Coming off one of the largest down weeks in the past two decades, the pace of retrenchment in the U.S. onshore accelerated during the week ended Friday (April 3) as 64 rigs exited the patch, according to the latest figures from Baker Hughes Co. (BKR).
The unmistakable price signal of $20/bbl oil has prompted a swift response from upstream operators, with the slowdown in activity this week even more pronounced than the 44-rig drop BKR recorded in the week prior. Most of the recent week’s losses occurred in the oil patch, with 62 oil-directed rigs packing up, joined by two natural gas-directed. That dropped the combined domestic tally to 664, off from 1,025 rigs active in the year-ago period.
Land drilling accounted for the entirety of the drop-off, with the Gulf of Mexico maintaining 18 rigs, flat week/week.
Horizontal rigs saw a net 60-unit decrease week/week, with directional rigs down six units. Two vertical units were added.
In Canada, 13 rigs were sent packing, including nine oil-directed and four gas-directed. That dropped Canada’s count to 41, off from 68 in the year-ago period.
The combined North American rig count ended the week at 705, down from 1,093 at this time last year.
Among plays, once again the Permian Basin — by far the U.S. onshore’s most active — bore the brunt of the losses for the week. The Permian dropped 31 from its total to fall to 351, down more than 100 rigs from the 462 active a year ago.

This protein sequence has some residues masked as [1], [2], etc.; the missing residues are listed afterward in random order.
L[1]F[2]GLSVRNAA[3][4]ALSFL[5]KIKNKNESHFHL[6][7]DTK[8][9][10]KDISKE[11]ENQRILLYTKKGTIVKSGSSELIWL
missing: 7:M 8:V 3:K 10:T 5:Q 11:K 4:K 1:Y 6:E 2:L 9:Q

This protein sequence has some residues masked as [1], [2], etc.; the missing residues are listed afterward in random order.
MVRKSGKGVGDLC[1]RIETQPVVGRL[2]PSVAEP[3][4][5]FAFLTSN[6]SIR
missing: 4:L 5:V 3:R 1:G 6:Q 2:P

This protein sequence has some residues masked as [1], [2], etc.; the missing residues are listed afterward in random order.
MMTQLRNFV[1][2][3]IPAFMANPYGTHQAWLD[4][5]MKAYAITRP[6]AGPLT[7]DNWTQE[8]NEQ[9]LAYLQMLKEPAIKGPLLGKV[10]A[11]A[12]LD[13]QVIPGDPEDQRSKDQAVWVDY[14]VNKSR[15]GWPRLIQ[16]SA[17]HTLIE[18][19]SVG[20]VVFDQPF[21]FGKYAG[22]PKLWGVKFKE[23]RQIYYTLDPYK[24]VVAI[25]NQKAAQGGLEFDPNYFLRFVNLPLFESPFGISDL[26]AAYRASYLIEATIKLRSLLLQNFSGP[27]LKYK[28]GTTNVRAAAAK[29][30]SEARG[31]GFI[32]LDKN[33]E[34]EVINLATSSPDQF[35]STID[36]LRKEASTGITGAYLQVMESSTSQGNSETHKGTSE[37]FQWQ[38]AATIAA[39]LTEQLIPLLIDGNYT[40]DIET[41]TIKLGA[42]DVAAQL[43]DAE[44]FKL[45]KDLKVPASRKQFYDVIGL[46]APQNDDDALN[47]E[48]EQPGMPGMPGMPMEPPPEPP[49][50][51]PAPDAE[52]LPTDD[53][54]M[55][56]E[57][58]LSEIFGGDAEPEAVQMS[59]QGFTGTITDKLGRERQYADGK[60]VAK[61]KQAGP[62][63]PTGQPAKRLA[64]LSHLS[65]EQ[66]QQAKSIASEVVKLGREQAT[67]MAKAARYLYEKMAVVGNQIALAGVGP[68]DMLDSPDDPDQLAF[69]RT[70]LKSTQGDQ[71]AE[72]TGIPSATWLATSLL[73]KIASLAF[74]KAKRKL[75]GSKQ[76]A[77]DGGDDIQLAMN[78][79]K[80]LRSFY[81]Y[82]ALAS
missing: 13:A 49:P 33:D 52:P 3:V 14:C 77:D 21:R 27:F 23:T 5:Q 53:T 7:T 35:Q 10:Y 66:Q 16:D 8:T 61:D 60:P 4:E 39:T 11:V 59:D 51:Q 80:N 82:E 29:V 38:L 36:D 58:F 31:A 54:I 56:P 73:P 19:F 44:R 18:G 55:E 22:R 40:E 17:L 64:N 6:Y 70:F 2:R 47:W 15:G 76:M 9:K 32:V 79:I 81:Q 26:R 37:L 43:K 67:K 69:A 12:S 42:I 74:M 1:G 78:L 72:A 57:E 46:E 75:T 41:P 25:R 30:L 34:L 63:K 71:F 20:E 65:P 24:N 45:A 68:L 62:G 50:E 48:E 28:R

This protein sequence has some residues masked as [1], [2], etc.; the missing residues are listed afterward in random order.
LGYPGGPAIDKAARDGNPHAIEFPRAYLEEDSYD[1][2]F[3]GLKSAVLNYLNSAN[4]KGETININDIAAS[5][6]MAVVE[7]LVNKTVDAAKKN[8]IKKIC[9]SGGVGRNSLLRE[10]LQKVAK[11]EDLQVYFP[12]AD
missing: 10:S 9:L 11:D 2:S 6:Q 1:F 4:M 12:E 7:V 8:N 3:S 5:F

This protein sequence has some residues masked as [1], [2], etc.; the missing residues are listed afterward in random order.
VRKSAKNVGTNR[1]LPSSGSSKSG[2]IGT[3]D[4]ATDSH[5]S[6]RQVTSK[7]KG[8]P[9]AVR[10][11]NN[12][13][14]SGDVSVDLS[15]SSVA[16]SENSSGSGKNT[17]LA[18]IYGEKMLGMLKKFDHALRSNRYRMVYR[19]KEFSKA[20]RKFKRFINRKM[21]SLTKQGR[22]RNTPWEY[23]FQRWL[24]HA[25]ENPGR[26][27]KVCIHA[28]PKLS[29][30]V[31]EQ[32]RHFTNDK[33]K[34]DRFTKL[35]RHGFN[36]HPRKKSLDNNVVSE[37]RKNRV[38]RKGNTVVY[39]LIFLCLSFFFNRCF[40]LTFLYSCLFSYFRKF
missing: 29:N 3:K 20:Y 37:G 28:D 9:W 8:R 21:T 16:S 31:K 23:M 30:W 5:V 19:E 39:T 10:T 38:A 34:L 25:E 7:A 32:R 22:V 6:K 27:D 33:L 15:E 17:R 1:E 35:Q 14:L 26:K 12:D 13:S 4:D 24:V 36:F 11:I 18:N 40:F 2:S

Also among plays, the Eagle Ford Shale and Williston Basin each dropped six rigs, while the Cana Woodford saw a net decrease of two. The Denver Julesburg-Niobrara, the Haynesville Shale and the Mississippian Lime each dropped one.
Among states, Texas dropped 30 rigs during the week, while New Mexico dropped nine. Oklahoma saw 10 rigs pack up, North Dakota dropped six and Wyoming dropped five. California dropped two rigs, while Alaska and Colorado each dropped one, according to BKR.
The rapid slowdown in the U.S. onshore has coincided with a seemingly nonstop string of announcements from operators planning steep reductions in capital spending as the energy industry faces down the dual threats of the Covid-19 pandemic and an oil price war.
Meanwhile, the borrowing bases of U.S. oil and natural gas producers are likely to be reduced by at least 20% as the outlook for commodity prices remains grim, according to the results of an industry survey conducted by Haynes & Boone LLC.
“The rapid deterioration in market conditions that started on March 8, 2020, had an immediate and deep impact on predictions about future borrowing capacity,” Haynes and Boone’s Kraig Grahmann, head of the Energy Finance Practice Group, said. A “sizable majority of respondents expect borrowing bases to decrease by at least 20% in response to the recent freefall in commodity prices; 45% of respondents expect even deeper cuts, of 30% or more.”
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